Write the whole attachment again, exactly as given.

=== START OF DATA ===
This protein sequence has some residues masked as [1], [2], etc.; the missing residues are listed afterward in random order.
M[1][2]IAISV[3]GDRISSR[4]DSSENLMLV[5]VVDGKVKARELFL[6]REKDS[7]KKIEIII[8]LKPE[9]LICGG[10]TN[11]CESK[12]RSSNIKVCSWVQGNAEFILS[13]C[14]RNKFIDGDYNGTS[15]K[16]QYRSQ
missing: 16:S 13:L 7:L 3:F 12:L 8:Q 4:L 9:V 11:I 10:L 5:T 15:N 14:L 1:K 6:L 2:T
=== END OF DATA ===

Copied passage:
This protein sequence has some residues masked as [1], [2], etc.; the missing residues are listed afterward in random order.
M[1][2]IAISV[3]GDRISSR[4]DSSENLMLV[5]VVDGKVKARELFL[6]REKDS[7]KKIEIII[8]LKPE[9]LICGG[10]TN[11]CESK[12]RSSNIKVCSWVQGNAEFILS[13]C[14]RNKFIDGDYNGTS[15]K[16]QYRSQ
missing: 16:S 13:L 7:L 3:F 12:L 8:Q 4:L 9:V 11:I 10:L 5:T 15:N 14:L 1:K 6:L 2:T